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of innocence. lord of the flyers has been challenged frequently since its publication. in september of 1954. parents and school administrators, have complained about the books use of violence. the language, the violence, the imagery, the pervasive bullying. yet it remains one of the most commonly taught novels across this nation. when reading lord of the flies, for the first time as a soft more, or for the 15th time as an adult, you cannot help but ask yourself. which of the characters you would most behave like. should you find yourself stuck on a desert island. are you reasonable, yet ostracized? a magnetic leader like ralph, self serving and chaotic like jack? introspective like simon, or are you just one of the masses? when reading lord of the flies, you cannot help but ask yourself, what would happen in real life? our banned book club guests for today, set out to find an answer to those questions, by finding a real life example, of
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lord of the flies. stunningly, he succeeded. stumbling across a 1966 australian newspaper article, concern in six boys who had been found on a small rocky island, south of tonga, after being marooned there, for more than a year. while the boys and lord of the flies are undone by far, they kept their flame lit the entire time. they also set up in edible garden, hollowed tree trunks to store water, they built chicken pans, constructed a badminton court, they made a makeshift guitar, from driftwood and coconut shell, starting and ending each day in song and prayer. when they argued, they solved it by imposing a mandated timeout. a lot more to the story, i will leave it to rutgers, and he'll tell you himself, after the break. we'll dig into the true story of lord of the flies, and the enduring legacy of the books. grabber snacks, and your team, because the velshi banned book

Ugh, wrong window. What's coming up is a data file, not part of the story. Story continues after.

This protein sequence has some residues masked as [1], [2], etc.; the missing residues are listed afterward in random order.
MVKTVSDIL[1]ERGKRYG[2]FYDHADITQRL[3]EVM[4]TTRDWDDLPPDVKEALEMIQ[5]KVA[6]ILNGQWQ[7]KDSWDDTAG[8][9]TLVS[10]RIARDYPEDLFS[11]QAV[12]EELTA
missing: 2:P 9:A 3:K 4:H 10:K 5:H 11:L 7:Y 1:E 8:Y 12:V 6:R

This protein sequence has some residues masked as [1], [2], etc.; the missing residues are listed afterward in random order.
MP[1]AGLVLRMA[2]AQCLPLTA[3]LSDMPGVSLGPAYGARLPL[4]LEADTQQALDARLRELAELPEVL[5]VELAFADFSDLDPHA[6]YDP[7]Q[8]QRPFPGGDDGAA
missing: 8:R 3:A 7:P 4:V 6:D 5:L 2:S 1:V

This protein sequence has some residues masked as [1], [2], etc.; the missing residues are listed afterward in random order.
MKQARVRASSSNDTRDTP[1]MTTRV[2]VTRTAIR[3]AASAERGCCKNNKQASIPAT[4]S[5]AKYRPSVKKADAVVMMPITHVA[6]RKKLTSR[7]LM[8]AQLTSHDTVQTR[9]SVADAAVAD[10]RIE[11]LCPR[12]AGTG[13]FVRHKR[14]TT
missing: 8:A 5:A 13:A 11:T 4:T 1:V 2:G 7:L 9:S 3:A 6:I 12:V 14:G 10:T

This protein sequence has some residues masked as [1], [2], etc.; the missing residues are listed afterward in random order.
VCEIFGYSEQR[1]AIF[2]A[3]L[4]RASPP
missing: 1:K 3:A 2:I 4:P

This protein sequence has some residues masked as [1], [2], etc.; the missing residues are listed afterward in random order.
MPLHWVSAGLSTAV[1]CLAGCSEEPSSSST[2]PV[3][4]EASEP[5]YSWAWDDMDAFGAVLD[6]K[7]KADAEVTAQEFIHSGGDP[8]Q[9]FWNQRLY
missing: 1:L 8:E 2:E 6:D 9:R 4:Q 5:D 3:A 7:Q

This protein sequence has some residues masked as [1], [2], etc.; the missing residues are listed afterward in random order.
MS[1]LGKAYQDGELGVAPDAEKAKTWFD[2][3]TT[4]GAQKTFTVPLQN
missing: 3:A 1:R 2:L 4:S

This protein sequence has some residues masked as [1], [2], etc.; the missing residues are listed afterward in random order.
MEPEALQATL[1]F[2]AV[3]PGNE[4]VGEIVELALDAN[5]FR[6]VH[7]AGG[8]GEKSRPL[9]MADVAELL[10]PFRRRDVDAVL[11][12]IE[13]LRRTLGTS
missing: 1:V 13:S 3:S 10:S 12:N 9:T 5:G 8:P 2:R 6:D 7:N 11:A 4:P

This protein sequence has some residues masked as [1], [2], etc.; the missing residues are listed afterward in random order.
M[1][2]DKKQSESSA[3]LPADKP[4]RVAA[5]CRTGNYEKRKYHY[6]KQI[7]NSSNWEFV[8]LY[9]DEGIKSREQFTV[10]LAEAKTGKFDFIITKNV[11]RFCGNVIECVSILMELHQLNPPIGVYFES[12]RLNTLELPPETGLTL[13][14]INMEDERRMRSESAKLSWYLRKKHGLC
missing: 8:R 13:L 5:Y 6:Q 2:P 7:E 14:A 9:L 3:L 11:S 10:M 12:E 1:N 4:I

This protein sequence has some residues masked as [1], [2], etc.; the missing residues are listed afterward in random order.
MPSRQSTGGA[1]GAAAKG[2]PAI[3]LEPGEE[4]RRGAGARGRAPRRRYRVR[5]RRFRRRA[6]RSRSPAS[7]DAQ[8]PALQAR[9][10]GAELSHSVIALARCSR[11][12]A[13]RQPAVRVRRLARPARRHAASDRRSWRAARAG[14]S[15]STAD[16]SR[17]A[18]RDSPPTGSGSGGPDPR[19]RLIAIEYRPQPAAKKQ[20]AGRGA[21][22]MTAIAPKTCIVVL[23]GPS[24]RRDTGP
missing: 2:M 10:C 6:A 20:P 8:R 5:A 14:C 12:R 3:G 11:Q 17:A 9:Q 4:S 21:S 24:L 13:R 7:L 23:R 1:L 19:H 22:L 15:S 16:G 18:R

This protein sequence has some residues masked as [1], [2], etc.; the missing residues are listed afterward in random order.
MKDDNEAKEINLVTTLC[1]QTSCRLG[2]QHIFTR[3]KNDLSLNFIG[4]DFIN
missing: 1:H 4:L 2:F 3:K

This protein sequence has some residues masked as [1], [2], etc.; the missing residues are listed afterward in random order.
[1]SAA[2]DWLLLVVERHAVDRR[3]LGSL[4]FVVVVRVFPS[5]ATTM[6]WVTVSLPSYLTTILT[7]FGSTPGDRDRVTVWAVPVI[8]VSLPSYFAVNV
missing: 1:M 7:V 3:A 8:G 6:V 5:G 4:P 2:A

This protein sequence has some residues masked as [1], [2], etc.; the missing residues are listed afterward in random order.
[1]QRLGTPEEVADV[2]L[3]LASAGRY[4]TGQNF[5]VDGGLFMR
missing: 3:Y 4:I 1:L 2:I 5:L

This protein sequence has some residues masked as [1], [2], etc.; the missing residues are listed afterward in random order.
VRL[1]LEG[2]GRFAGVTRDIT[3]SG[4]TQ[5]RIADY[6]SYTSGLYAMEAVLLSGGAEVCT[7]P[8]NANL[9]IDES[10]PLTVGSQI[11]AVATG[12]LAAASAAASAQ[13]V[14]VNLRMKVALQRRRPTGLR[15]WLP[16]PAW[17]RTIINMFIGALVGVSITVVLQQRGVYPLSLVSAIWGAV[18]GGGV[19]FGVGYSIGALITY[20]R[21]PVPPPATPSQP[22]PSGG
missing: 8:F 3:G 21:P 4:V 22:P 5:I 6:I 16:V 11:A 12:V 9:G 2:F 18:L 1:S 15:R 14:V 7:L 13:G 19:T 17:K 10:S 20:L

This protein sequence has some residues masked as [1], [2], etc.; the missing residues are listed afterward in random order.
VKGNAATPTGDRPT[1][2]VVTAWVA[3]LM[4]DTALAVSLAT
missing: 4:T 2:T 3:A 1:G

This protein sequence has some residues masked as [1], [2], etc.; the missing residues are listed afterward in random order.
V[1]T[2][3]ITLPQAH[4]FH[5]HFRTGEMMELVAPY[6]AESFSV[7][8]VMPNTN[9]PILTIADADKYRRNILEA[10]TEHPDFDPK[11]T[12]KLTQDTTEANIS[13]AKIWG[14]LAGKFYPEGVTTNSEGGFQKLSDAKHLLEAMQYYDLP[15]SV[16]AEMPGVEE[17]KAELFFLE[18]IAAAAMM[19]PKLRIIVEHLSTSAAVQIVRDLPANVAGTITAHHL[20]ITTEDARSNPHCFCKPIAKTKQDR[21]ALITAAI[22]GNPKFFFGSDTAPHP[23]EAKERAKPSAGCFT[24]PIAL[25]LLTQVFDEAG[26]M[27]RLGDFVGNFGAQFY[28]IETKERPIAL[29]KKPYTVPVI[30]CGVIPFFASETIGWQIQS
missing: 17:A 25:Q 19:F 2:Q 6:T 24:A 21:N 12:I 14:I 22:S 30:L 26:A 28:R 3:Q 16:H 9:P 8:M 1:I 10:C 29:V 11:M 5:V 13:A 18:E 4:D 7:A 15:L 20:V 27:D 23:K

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we're talking lord of the flies. this week's meeting of the velshi banned book club. i'm joined by historian and author of four books. a hopeful history, rather nice to see you again. this is not a topic that you and i normally discuss. i thought this would be an interesting approach to lloyd applies. let's start with the fascinating and true story, that you reported on.
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you are looking for a real life example, what happens if a bunch of boys and up on a desert island, having to make it for a while. tell us what you found? >> if this story would have been a fictional hollywood movie, people would say, this is so sentimental. it's naive, it's worth -- worse than -- this would never happen. but it's a real story. i remember reading lord of the flies, when i was a kid, 16 years old, and being quite depressed afterwards. it was only later when i was doing the research for humankind, i thought, has it ever happen? has there ever been a real case, of real kids, ship wrecking on a real island? how would they behave? that is why i started doing the research. how i discovered that the real lord of the flies, is almost every single way, the complete and total opposite of the novel. >> give us a little bit of a flavor of it.
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we have a picture of it on the screen. the real example, people were more cooperative. they did not devolve into the worst instincts. as lord of the flies implies, would often happen. >> yes. the story starts, these kids are bored with school. they don't like their school, they don't like the homework, or the school meals. let's go on an adventure. they borrow about, they steal it. they had this dream of going to fiji, or new zealand, or something like that. but what happens in the first night, already, is that they end up in a storm. and then they drift for eight days. their ship becomes a wreck, and then on the eight-day, they see land. it is a small island, and they get onshore, somehow survive there for more than a year. for 15 months in total. and they do it by cooperating.